Ahead of our webinar on Vaccines, democracy and truth: Disinformation and digital disruption after the 2020 election, we've compiled some publications by the experts who will be participating in the event, as well as others USSC experts who have contributed to the discourse of disinformation, conspiracy theories and digital disruption.

Brandy Zadrozny

  • Covid-19 vaccines face a varied and powerful misinformation movement online
    New research shows the bigger threat to public trust in a Covid-19 vaccine comes from smaller, better-connected Facebook groups.
    Read the full article.
Covid-19 vaccines face a varied and powerful misinformation movement onlineSource: Creative commons
  • Misinformation by a thousand cuts: Varied rigged election claims circulate
    A dizzying array of false claims and conspiracy theories have dominated social and ultraconservative media since the early morning after Election Day.
    Read the full article.
  • QAnon groups have millions of members on Facebook, documents show
    The preliminary results of an investigation by Facebook shed new light on the scope of activity and content from the QAnon community on the platform.
    Read the full article.
Joanna Neborsky for NBC News / Getty Images
Trump, QAnon and an impending judgment day: Behind the Facebook-fueled rise of The Epoch TimesSource: Supplied
  • Trump, QAnon and an impending judgment day: Behind the Facebook-fueled rise of The Epoch Times
    Started almost two decades ago with a stated mission to “provide information to Chinese communities to help immigrants assimilate into American society,” The Epoch Times now wields one of the biggest social media followings of any news outlet.
    Read the full article.
  • YouTube bans QAnon, other conspiracy content that targets individuals
    YouTube said it would be enforcing the updated policy immediately and plans to “ramp up in the weeks to come.”
    Read the full article.

Dr Jennifer Hunt
United States Studies Centre | Non-Resident Fellow
ANU Crawford School of Public Policy | Lecturer in national security

  • Fact or fiction? The US election and the psychology of misinformation
    Why do people believe the falsehoods they read online, and what impact is this having on politics and policy? The Internet and social media have revolutionised the way people access and share information. But unfortunately, not all information was created equal, and information revolution has also led to an explosion of rumours, half-truths and even straight-out lies that can spread at lightning speed, shared unknowingly (and sometimes knowingly) by users all around the world. In the leadup to the United States election, Dr Jennifer Hunt joined Policy Forum Pod to discuss misinformation and disinformation in the "land of the free". Listen to the full episode.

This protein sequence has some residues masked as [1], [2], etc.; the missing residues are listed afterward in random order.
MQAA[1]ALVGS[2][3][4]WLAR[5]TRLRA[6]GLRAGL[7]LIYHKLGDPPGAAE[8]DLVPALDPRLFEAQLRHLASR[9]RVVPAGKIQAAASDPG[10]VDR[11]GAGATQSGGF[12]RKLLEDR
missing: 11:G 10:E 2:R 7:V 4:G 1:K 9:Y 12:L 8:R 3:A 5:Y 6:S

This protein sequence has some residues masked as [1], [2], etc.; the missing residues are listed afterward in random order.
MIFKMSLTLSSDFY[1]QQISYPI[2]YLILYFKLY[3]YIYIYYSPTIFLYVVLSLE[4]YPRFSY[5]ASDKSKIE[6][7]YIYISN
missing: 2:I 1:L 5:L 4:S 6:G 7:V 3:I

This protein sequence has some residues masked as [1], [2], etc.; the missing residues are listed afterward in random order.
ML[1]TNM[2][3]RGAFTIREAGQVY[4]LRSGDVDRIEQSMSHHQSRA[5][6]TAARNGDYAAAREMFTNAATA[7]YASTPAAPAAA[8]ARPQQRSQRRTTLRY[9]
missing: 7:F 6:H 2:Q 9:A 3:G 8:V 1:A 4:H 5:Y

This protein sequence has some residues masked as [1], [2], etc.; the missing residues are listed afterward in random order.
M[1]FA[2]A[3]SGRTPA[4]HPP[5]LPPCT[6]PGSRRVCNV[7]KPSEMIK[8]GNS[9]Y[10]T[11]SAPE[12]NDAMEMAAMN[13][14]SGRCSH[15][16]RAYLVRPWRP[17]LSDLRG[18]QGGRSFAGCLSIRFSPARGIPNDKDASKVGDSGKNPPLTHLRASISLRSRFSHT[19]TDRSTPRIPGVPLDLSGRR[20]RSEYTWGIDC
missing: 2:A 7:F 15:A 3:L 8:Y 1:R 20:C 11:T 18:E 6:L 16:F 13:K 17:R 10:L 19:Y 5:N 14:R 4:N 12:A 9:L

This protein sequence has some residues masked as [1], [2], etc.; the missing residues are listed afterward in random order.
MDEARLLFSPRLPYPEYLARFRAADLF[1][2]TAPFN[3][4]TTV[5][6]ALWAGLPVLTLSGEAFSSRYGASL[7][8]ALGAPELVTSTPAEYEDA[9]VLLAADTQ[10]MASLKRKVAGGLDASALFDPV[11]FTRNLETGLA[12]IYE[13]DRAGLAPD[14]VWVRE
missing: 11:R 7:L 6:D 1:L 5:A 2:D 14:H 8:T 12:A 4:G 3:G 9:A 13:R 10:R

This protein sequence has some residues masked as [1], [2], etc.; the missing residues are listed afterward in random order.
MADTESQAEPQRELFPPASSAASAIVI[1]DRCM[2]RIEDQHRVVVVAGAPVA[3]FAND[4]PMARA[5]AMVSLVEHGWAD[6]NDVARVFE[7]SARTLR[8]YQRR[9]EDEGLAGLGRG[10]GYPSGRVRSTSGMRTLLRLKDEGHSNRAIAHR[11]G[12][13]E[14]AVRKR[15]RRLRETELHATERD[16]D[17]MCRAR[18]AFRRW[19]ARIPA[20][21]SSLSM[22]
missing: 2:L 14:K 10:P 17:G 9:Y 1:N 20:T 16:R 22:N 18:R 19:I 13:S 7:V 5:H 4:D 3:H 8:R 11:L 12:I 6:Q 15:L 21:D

• The COVID-19 Pandemic vs Post-Truth
    Conspiracy theories constitute a growing challenge to tackling COVID-19. Conspiratorial assertions challenging the severity of the virus, the need for mitigation efforts, and the motives of state and public health communities have moved from the dark corners of the Internet to Facebook page pages and even elected officials. These narratives undermine public health messages and measures. By eroding trust in institutions and creating confusion over facts, conspiracy theories styme collective action and cooperation. Download and read the full report.
  • Global Health Security Network Webinar: Pandemic V. Post Truth?
    Following her report on the COVID-19 and '"post-truth", Dr Jennifer Hunt participated in a GHSN webinar with USSC colleague Associate Professor
    Adam Kamradt-Scott to discuss tackling viral misinformation in a global pandemic.
    Watch the full webinar discussion.
  • Disinformation nation and the US election aftermath
    In an event hosted by The Australian National University College of Asia and the Pacific, Dr Jennifer Hunt joined Dr Jason Ketter to discuss the post-presidential election volatility in the United States in the leadup to Inauguration Day, highlighting what allies like Australia need to know from a security perspective. Watch the full webinar discussion.
  • Disinformation and the COVID-19 pandemic
    As part of the Australian Army Research Centre's seminar series, Dr Jennifer Hunt appeared as a speaker to present on the issue of disinformation in the COVID-19 pandemic. Watch the full lecture.

Elliott Brennan
United States Studies Centre | Research Associate

  • Coronavirus and protest: How COVID-19 has changed the face of American activism
    Protests in the United States against COVID-19 social distancing and lockdowns have captured the world’s attention. Research conducted by Mr Brennan revealed the political and strategic underpinnings of the LIBERATE protests, concentrated in states won by Trump in 2016 but with Democratic governors, were likely critical for Trump’s November re-election. Though small numbers of right-wing activists had been quick to take to the streets in protest, different factors on the left kept voters on the other side of the spectrum at home. Read or download the full report.